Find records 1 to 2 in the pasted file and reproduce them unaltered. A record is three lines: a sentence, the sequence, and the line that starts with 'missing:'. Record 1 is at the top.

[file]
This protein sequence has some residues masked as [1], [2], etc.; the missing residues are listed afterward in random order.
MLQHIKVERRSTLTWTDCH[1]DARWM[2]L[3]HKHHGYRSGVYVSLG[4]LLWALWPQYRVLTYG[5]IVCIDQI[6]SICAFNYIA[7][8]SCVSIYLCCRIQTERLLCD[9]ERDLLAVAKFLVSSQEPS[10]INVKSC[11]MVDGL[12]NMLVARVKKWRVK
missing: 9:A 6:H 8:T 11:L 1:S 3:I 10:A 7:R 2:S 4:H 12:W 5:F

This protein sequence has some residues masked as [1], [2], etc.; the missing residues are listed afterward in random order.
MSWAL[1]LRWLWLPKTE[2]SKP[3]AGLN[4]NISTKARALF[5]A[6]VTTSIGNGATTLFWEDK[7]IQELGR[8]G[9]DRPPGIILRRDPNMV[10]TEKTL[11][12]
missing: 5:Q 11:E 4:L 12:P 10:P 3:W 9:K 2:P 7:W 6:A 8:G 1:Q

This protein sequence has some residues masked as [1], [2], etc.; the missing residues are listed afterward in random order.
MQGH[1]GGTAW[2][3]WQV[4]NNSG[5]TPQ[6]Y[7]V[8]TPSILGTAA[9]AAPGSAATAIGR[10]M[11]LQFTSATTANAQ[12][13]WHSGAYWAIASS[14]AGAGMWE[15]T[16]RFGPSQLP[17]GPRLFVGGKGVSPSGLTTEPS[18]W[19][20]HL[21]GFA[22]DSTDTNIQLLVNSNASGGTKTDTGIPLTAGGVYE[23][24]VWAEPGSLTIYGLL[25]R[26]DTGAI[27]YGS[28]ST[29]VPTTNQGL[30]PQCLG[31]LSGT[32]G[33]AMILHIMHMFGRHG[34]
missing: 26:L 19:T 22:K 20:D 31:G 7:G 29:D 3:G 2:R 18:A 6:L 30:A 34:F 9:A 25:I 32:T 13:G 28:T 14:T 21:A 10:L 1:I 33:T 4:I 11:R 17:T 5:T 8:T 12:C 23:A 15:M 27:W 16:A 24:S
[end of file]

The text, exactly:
This protein sequence has some residues masked as [1], [2], etc.; the missing residues are listed afterward in random order.
MLQHIKVERRSTLTWTDCH[1]DARWM[2]L[3]HKHHGYRSGVYVSLG[4]LLWALWPQYRVLTYG[5]IVCIDQI[6]SICAFNYIA[7][8]SCVSIYLCCRIQTERLLCD[9]ERDLLAVAKFLVSSQEPS[10]INVKSC[11]MVDGL[12]NMLVARVKKWRVK
missing: 9:A 6:H 8:T 11:L 1:S 3:I 10:A 7:R 2:S 4:H 12:W 5:F

This protein sequence has some residues masked as [1], [2], etc.; the missing residues are listed afterward in random order.
MSWAL[1]LRWLWLPKTE[2]SKP[3]AGLN[4]NISTKARALF[5]A[6]VTTSIGNGATTLFWEDK[7]IQELGR[8]G[9]DRPPGIILRRDPNMV[10]TEKTL[11][12]
missing: 5:Q 11:E 4:L 12:P 10:P 3:W 9:K 2:P 7:W 6:A 8:G 1:Q